"You were an accident," David Greenspan blithely informs one of his children.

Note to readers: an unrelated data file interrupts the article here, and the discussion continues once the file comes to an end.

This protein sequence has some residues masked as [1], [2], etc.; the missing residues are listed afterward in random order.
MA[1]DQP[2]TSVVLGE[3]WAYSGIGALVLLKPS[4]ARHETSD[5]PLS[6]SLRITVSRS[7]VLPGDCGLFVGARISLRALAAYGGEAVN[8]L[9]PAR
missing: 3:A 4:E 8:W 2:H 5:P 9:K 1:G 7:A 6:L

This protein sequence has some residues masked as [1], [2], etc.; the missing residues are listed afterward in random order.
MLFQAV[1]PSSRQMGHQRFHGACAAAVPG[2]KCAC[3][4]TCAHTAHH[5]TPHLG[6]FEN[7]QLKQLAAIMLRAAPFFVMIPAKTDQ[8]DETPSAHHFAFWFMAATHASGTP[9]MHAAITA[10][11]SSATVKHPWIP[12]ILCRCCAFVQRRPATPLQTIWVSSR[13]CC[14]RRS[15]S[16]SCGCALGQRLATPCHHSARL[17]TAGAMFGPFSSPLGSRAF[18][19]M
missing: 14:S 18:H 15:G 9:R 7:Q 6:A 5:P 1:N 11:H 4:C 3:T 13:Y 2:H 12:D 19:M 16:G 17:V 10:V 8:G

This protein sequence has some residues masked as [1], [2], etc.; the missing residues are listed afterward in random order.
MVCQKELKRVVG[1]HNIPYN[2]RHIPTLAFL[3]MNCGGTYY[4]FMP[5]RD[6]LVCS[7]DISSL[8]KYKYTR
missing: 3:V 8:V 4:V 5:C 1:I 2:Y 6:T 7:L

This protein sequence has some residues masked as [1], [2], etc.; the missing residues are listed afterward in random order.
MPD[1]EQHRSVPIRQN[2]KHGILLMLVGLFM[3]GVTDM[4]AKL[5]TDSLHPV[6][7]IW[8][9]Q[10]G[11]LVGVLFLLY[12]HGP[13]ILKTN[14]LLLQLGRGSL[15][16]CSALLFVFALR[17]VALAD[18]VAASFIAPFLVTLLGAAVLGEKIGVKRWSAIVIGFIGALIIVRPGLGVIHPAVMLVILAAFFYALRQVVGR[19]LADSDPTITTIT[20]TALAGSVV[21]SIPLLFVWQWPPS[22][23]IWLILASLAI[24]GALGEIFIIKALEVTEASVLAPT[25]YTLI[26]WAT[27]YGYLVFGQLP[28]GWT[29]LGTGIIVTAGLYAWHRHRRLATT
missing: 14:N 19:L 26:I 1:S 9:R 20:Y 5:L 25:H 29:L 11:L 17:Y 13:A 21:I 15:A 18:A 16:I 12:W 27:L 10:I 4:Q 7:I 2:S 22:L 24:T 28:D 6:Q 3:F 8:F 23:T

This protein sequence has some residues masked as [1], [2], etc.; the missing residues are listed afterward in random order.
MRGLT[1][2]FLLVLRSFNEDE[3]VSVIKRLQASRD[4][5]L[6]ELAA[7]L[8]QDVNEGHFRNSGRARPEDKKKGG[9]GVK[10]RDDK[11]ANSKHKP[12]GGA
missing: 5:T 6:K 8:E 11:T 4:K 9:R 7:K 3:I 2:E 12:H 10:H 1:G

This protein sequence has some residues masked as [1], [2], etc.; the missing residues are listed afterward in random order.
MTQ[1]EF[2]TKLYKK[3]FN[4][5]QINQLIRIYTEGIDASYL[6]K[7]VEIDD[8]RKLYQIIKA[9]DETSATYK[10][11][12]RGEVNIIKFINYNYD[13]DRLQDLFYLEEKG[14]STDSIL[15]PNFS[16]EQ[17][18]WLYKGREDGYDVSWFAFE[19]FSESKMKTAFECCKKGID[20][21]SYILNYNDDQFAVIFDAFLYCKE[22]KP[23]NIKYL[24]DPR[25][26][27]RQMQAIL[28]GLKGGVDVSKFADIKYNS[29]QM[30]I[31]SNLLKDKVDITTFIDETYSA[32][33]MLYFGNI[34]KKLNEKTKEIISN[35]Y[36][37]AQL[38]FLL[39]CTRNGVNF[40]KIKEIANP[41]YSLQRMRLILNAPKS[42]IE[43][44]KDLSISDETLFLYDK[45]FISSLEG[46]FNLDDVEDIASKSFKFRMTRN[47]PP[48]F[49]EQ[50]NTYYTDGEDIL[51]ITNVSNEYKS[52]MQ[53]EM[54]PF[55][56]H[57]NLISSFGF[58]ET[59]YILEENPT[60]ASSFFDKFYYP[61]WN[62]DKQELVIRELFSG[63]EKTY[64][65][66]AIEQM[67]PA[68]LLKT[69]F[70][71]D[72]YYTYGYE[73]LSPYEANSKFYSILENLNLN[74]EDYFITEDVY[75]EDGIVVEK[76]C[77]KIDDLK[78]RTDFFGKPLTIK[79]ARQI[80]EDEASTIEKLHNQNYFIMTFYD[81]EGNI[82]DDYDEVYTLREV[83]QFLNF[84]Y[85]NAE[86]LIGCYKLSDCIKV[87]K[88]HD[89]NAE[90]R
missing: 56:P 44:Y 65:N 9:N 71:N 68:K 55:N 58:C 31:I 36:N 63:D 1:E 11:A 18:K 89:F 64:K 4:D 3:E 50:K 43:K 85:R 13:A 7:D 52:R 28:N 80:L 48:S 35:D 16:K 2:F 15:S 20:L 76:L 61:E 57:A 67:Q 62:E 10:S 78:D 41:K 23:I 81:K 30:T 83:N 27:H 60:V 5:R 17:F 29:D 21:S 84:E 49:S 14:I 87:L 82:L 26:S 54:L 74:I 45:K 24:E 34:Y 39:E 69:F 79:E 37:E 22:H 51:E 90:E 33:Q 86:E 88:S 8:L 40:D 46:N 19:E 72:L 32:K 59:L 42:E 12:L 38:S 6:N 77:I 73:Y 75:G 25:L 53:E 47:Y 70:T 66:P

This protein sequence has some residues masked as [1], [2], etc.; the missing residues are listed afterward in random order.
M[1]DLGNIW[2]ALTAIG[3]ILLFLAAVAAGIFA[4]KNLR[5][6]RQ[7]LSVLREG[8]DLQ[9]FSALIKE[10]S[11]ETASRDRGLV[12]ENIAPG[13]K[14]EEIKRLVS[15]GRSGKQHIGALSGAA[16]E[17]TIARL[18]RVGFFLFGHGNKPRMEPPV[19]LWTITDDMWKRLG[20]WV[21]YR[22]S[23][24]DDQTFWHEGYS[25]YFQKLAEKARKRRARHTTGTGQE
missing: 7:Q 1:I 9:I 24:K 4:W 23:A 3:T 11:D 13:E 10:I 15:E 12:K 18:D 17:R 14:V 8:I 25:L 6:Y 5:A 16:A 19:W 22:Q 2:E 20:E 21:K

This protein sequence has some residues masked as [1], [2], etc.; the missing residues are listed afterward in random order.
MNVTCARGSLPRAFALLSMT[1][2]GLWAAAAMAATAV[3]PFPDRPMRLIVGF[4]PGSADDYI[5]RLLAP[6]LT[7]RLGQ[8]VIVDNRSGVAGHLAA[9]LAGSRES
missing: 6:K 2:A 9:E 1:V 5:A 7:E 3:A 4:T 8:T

You were an accident,” David Greenspan blithely informs one of his children during a snicker-worthy moment in “Babes in Toyland.” A happy accident, a better mother (he’s in drag) might have amended, like much of this show. Defiantly rudderless script pulls too many mystifying gags from the 1903 operetta, so most of the tuner’s appeal comes from the cast’s screwball antics. Greenspan, recently an even meaner ma in “Coraline,” is predictably good, but the show gets a major boost from strong perfs by Sofia Jean Gomez as the male lead (drag again) and Laura von Holt as her paramour.Low humor saves high concept over and over again in this production, mostly because co-helmer/adapter Michael Levinton’s love for his material outstrips his facility for expressing it on the page. But he fares much better on stage as the show’s multi-mustachioed antagonist Barnaby, a guy whose facial hair can’t decide what form it wants to take. Is this a dumb joke? Unquestionably. Is it a funny one? Yes. While various fairy-tale denizens (Mother Goose, Little Jack Horner, Miss Muffet and others) lay out the love-conquers-most story for us, Levinton and directing partner Jose Zayas somehow manage to keep the actors at roughly the same level of self-conscious wackiness for the entire show. While any in-jokiness is arguably too much in the post-“Urinetown” theater, that accomplishment is still fairly impressive. Everybody does his or her own slightly shticky thing, but they do it well and in concert. Gomez gets the most mileage out of this kind of freedom, playing her adorable urchin Alan as a guileless tyke at one moment, and then lapsing into a very funny (and still childlike) worldliness in another. At one point, surprised and afraid, Alan hides behind one of the Ohio Theater’s support pillars as the show’s villains do something frightening. “Fuuuuuuuck,” he says softly, still sounding about 12. Tuner’s bit players frequently shine, as well — Eliza Bent swerves onto the stage just before the show ends as Svetlana, Qveen of Chrrristmas, a character who benefits immeasurably from the Ukrainian hooker vibe Bent gives her. Tech package is impeccable, maybe even incongruously so given that the show wears its low-rent credentials so proudly (the words “Musical Extravaganza” on the program are struck through and replaced with “Recession Spectacular”). Asta Bennie Hostetter’s costumes are notably good, synching up with the cheapo aesthetic and still making the actors look good (or hilariously bad, as the occasion requires). Jason Simms’ storybook-illustration sets are lovely. Music is all appropriated from the original score, and performed dutifully, though without much sense of purpose. Levinton’s company, the Little Lord Fauntleroys, exclusively performs offbeat revivals. One can imagine a fun commedia production with these guys. But the Fauntleroys’ directing and writing sensibilities don’t even remotely mesh with the dramaturgy of the fairy tale they’ve picked — it’s a testament to the performances that “Babes” still has enough going for it to merit a look. To paraphrase another adapter of Victor Herbert’s 106-year-old show, it’s another fine mess, but worth getting into.